The potentially industry crippling home battery installation safety guideline proposed by Standards Australia has again been slammed by the industry, as fundamentally flawed and – if passed – certain to throw the energy storage industry into chaos, both in Australia and overseas.

In a newsletter to members on Tuesday, Australia’s Energy Storage Council said that the current Draft Battery Standard ASNZ5139 – which effectively bans the installation of lithium-ion battery storage systems inside homes and garages on the basis that they are a fire risk – needed to be completely re-written.

“The draft Standard is not evidence-based and has enormous implications for the Australian and global battery storage industry,” the ESC said. Continue reading

August 18, 2017 Posted by | AUSTRALIA - NATIONAL, storage | Leave a comment

18 August REneweconomy news

  • Graph of the Day: South Australia’s wholesale price changes in 2017
    SA chart paints a picture of how power prices were higher when gas dominated the fuel mix in the state.
  • Origin to add “a Hazelwood” of renewables by 2020, but says CET remains “critical”
    Despite an upbeat renewables outlook, Origin Energy CEO says the market is not out of the woods yet, and that for investment to keep up momentum, policy stability remains at a premium, and the introduction of a Clean Energy Target is critical.

    • Jay Weatherill on hydrogen, load-shedding, community activism and his critics
      The SA Premier talks eggs, sausages, solar thermal, battery storage… and why the federal Clean Energy Target still matters.
    • Origin FY17: Revenue up, margins up, customers down
      Origin Energy lost electricity customers but grew revenue, price and margin for the full-year 2017. Overall the result was strong at virtually every line.
    • Chinese climate impacts will hit Australian economy
      How hard will climate impacts in China hit Australia’s economy? It’s a question for the Senate inquiry into national security implications of climate change.
    • AGL launches free rooftop solar energy monitoring service
      AGL is offering households with rooftop solar systems a free service to help them protect potential savings by monitoring their systems.
    • Origin rides high power price wave – but says it has to stop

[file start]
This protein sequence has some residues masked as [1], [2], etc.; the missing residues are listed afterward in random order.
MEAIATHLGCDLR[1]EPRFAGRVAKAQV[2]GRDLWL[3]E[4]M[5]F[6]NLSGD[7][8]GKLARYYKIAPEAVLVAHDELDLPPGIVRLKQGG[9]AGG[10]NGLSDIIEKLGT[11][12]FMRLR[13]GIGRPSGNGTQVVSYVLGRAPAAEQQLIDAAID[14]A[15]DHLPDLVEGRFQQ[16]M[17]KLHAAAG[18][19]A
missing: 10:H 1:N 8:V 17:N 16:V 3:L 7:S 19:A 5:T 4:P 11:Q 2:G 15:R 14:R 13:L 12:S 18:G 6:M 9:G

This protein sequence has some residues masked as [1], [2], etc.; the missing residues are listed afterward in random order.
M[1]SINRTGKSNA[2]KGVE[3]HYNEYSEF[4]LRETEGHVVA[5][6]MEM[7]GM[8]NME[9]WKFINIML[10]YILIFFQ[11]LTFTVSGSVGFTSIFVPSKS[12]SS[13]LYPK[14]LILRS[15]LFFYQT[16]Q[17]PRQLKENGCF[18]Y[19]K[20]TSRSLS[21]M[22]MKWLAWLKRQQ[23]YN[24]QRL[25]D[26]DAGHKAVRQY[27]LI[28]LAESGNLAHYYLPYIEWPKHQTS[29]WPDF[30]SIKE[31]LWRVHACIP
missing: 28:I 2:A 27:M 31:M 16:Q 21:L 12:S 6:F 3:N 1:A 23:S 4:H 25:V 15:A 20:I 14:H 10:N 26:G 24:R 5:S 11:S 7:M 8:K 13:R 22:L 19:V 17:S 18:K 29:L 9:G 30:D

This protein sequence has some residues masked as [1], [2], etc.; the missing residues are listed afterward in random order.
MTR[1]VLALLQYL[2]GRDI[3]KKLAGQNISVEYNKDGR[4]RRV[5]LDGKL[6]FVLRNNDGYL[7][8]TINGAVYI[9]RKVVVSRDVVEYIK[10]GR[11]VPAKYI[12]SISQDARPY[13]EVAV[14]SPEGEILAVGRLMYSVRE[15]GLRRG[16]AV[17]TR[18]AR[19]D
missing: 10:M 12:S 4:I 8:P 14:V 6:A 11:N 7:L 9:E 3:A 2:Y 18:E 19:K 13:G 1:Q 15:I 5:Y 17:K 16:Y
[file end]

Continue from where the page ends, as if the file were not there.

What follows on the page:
Origin results show its retail division made the most of a “transitioning energy market.” But CEO says further power price rises “bad for everyone.”
    • New Energy Solar recognised as an ABA100 winner
      New Energy Solar has today been recognised as an ABA100 Winner in The Australian Business Awards 2017.
    • New Secretary appointed for DELWP
      The Andrews Labor Government has today appointed Mr John Bradley as the new Secretary of the Department of Environment, Land, Water and Planning (DELWP).

August 18, 2017 Posted by | AUSTRALIA - NATIONAL, energy | Leave a comment

South Australian Premier announces Solar thermal power plant for Port Augusta

Solar thermal power plant announced for Port Augusta ‘biggest of its kind in the world’,  ABC, 15 August 17, A 150-megawatt solar thermal power plant has been secured for Port Augusta in South Australia, State Premier Jay Weatherill has announced.

Construction of the $650 million plant will start in 2018.

Concentrated Solar Power Simple Explanation

Aurora facts:

  • 150-megawatt solar thermal power with eight hours of storage
  • Plant will deliver 495 gigawatt hours of power annually, or 5 per cent of SA’s energy needs
  • Equivalent to powering more than 90,000 homes
  • Located 30 kilometres north of Port Augusta
  • Company says it is “completely emission free”

Mr Weatherill said the Aurora Solar Energy Project would be ready to go in 2020 and would supply 100 per cent of the State Government’s needs.

The Government will pay a maximum of $78 per megawatt hour.

Mr Weatherill said the solar thermal plant was “the biggest of its kind in the world”.

“Importantly, this project will deliver more than 700 jobs, with requirements for local workers,” he said…….

A 150-megawatt solar thermal power plant has been secured for Port Augusta in South Australia, State Premier Jay Weatherill has announced.

Construction of the $650 million plant will start in 2018.

Mr Weatherill said the Aurora Solar Energy Project would be ready to go in 2020 and would supply 100 per cent of the State Government’s needs.

The Government will pay a maximum of $78 per megawatt hour.

Mr Weatherill said the solar thermal plant was “the biggest of its kind in the world”.

“Importantly, this project will deliver more than 700 jobs, with requirements for local workers,” he said.

Mirrors to direct sunlight onto tower

Solar thermal uses heliostats, or mirrors, to concentrate sunlight onto a tower that heats molten salt. The heat created is then used to generate steam.

Solar Reserve said the plant will be able to provide between eight and 10 hours of storage and had no requirement for gas or oil generated electricity as a backup.

It is expected to employ 50 full-time workers on an ongoing basis once it is operational.

The company said the power station will operate in a similar fashion to a coal or gas station, meaning many of the jobs would “require the same skill sets”.

Mr Smith said he looked forward to supporting “federal and state renewable energy targets”.

August 16, 2017 Posted by | solar, South Australia | Leave a comment

Port Augusta local community welcome greenlighting of solar thermal power plant

Solar thermal power plant supporters and locals welcome greenlighting of Port Augusta project, ABC North and West , By Khama Reid  14 Aug 17 The Port Augusta community and its clean energy supporters have welcomed the news that the world’s largest solar thermal power station will be built in the region.